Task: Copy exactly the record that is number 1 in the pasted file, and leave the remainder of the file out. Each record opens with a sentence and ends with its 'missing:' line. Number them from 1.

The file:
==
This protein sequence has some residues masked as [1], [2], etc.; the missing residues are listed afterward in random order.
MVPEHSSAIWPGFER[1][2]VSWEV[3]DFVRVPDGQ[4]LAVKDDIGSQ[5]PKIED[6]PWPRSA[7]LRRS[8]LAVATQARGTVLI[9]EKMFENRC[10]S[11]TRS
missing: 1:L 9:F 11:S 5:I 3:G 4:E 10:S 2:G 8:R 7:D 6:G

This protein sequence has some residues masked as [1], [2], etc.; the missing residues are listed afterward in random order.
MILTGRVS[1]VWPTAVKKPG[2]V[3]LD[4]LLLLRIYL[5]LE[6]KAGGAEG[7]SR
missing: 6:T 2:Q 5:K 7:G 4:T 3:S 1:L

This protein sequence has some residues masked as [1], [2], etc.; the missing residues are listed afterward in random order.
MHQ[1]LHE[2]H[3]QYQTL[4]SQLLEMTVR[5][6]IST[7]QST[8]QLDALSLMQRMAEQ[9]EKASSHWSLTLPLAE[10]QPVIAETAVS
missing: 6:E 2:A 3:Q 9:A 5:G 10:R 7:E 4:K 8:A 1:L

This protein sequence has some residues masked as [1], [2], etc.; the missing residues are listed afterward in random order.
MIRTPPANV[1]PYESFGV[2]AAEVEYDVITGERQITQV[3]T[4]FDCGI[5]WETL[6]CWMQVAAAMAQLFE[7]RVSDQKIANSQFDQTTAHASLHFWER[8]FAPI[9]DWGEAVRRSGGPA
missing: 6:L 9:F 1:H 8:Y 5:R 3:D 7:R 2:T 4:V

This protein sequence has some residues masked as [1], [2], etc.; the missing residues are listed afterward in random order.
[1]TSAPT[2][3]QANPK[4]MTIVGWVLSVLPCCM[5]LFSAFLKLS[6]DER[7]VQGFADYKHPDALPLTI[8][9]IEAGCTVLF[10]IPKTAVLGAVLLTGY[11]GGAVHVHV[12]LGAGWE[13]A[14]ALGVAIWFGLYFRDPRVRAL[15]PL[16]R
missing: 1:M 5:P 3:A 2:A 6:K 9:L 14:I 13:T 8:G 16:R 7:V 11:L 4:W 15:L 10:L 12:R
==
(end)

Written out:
This protein sequence has some residues masked as [1], [2], etc.; the missing residues are listed afterward in random order.
MVPEHSSAIWPGFER[1][2]VSWEV[3]DFVRVPDGQ[4]LAVKDDIGSQ[5]PKIED[6]PWPRSA[7]LRRS[8]LAVATQARGTVLI[9]EKMFENRC[10]S[11]TRS
missing: 1:L 9:F 11:S 5:I 3:G 4:E 10:S 2:G 8:R 7:D 6:G